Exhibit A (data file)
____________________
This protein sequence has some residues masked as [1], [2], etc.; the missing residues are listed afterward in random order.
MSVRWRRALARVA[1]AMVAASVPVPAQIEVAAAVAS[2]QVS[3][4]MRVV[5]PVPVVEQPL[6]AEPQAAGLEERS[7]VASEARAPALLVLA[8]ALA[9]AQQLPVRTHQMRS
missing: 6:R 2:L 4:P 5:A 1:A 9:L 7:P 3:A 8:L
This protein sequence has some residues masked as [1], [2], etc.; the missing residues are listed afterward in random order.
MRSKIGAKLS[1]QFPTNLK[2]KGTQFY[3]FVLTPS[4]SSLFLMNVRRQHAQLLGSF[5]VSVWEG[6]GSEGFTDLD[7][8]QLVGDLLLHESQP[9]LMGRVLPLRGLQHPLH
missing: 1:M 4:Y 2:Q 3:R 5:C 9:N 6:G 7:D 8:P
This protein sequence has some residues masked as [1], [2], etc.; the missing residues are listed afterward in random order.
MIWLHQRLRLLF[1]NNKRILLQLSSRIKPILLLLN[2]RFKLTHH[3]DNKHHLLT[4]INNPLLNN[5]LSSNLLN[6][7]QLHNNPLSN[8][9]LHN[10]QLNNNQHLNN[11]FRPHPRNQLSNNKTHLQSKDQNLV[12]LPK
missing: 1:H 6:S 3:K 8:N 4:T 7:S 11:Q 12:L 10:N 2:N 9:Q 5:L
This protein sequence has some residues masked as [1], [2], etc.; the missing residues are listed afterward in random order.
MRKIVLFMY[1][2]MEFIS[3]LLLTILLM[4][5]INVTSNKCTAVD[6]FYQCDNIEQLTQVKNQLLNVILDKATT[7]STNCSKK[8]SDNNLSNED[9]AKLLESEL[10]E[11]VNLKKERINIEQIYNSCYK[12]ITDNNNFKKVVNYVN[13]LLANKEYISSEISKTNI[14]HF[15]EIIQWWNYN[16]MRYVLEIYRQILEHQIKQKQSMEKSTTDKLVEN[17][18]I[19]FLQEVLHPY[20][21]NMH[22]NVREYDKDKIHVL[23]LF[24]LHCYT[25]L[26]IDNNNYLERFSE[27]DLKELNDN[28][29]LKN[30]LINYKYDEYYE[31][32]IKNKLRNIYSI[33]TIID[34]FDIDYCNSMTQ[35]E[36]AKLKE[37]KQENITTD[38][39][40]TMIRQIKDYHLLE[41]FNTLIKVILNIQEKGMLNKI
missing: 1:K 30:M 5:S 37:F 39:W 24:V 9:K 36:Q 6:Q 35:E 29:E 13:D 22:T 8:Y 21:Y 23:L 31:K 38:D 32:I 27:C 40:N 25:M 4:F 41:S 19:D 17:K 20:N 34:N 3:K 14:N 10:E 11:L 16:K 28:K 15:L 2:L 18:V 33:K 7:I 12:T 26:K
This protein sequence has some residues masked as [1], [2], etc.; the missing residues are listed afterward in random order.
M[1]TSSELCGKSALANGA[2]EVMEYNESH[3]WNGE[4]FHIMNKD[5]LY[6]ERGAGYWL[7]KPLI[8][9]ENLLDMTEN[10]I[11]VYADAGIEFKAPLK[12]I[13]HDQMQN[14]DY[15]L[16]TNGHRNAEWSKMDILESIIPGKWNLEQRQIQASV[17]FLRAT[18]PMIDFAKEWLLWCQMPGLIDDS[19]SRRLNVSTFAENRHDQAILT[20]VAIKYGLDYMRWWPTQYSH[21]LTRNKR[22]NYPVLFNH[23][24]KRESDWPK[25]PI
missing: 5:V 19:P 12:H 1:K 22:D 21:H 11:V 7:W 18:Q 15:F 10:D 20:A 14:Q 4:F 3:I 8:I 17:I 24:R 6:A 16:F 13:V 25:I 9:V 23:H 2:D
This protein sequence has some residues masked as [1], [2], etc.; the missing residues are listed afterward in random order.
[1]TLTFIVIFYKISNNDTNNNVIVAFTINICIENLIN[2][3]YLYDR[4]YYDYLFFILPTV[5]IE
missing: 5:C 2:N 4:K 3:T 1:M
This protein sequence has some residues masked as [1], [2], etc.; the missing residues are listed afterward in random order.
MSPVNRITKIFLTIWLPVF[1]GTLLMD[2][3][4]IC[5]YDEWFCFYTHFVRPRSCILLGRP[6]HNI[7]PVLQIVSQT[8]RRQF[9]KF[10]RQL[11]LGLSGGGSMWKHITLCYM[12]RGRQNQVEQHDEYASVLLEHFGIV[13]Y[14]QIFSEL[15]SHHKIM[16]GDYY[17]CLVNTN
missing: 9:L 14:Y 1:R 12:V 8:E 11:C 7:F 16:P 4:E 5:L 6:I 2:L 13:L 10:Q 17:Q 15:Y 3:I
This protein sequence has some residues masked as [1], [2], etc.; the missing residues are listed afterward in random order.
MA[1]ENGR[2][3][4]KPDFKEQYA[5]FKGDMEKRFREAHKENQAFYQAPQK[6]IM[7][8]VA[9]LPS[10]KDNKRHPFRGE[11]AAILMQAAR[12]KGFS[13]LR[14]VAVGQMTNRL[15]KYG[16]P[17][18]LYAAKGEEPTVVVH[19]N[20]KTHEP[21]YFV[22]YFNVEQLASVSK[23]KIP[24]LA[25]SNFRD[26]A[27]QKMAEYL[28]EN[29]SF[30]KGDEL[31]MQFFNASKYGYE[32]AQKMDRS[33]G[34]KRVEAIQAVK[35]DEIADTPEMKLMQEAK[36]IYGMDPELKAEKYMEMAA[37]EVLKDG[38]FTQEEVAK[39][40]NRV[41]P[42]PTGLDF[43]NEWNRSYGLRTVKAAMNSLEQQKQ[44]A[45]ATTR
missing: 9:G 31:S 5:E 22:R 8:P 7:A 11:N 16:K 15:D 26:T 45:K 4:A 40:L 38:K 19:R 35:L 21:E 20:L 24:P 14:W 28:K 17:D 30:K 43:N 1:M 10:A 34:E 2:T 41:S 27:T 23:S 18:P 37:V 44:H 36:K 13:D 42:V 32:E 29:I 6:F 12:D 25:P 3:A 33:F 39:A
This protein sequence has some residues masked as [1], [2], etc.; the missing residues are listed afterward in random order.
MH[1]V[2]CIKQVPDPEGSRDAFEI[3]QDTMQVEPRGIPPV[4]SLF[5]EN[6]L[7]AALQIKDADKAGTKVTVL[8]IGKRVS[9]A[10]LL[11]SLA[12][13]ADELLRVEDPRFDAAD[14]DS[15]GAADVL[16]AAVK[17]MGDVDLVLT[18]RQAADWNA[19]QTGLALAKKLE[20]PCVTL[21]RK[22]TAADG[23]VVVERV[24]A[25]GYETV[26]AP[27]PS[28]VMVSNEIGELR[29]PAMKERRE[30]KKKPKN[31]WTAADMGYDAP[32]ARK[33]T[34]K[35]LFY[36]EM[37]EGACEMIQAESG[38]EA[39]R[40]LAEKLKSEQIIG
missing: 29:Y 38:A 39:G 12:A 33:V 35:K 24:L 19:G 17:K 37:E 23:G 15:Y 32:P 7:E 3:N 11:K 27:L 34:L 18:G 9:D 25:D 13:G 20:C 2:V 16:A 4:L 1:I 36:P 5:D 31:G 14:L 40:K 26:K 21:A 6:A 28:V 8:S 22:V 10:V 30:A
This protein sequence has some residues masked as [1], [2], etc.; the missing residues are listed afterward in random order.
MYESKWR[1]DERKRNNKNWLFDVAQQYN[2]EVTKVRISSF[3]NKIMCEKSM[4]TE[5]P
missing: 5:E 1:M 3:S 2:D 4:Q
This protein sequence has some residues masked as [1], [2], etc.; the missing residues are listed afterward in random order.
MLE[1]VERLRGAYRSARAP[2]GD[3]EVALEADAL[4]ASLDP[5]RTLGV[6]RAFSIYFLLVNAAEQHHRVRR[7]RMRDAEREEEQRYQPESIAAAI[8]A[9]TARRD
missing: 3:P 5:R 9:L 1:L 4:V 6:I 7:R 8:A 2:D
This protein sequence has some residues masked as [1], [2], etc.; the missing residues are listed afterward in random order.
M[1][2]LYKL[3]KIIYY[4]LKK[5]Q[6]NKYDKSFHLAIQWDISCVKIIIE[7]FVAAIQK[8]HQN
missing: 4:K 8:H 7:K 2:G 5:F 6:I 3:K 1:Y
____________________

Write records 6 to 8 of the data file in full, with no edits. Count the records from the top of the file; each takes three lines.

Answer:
This protein sequence has some residues masked as [1], [2], etc.; the missing residues are listed afterward in random order.
[1]TLTFIVIFYKISNNDTNNNVIVAFTINICIENLIN[2][3]YLYDR[4]YYDYLFFILPTV[5]IE
missing: 5:C 2:N 4:K 3:T 1:M
This protein sequence has some residues masked as [1], [2], etc.; the missing residues are listed afterward in random order.
MSPVNRITKIFLTIWLPVF[1]GTLLMD[2][3][4]IC[5]YDEWFCFYTHFVRPRSCILLGRP[6]HNI[7]PVLQIVSQT[8]RRQF[9]KF[10]RQL[11]LGLSGGGSMWKHITLCYM[12]RGRQNQVEQHDEYASVLLEHFGIV[13]Y[14]QIFSEL[15]SHHKIM[16]GDYY[17]CLVNTN
missing: 9:L 14:Y 1:R 12:V 8:E 11:C 7:F 16:P 4:E 5:L 6:I 2:L 13:L 10:Q 17:Q 15:Y 3:I
This protein sequence has some residues masked as [1], [2], etc.; the missing residues are listed afterward in random order.
MA[1]ENGR[2][3][4]KPDFKEQYA[5]FKGDMEKRFREAHKENQAFYQAPQK[6]IM[7][8]VA[9]LPS[10]KDNKRHPFRGE[11]AAILMQAAR[12]KGFS[13]LR[14]VAVGQMTNRL[15]KYG[16]P[17][18]LYAAKGEEPTVVVH[19]N[20]KTHEP[21]YFV[22]YFNVEQLASVSK[23]KIP[24]LA[25]SNFRD[26]A[27]QKMAEYL[28]EN[29]SF[30]KGDEL[31]MQFFNASKYGYE[32]AQKMDRS[33]G[34]KRVEAIQAVK[35]DEIADTPEMKLMQEAK[36]IYGMDPELKAEKYMEMAA[37]EVLKDG[38]FTQEEVAK[39][40]NRV[41]P[42]PTGLDF[43]NEWNRSYGLRTVKAAMNSLEQQKQ[44]A[45]ATTR
missing: 9:G 31:S 5:E 22:R 8:P 7:A 11:N 16:K 15:D 26:T 45:K 4:A 40:L 38:K 19:R 35:L 21:E 20:L 24:P 14:W 28:K 17:D 30:K 43:N 1:M 10:A 34:E 2:T 41:S 27:T 23:S 18:P 37:V 44:H 36:K 13:D 42:V 32:E 29:I 6:F 12:D 25:P 3:A 33:F 39:A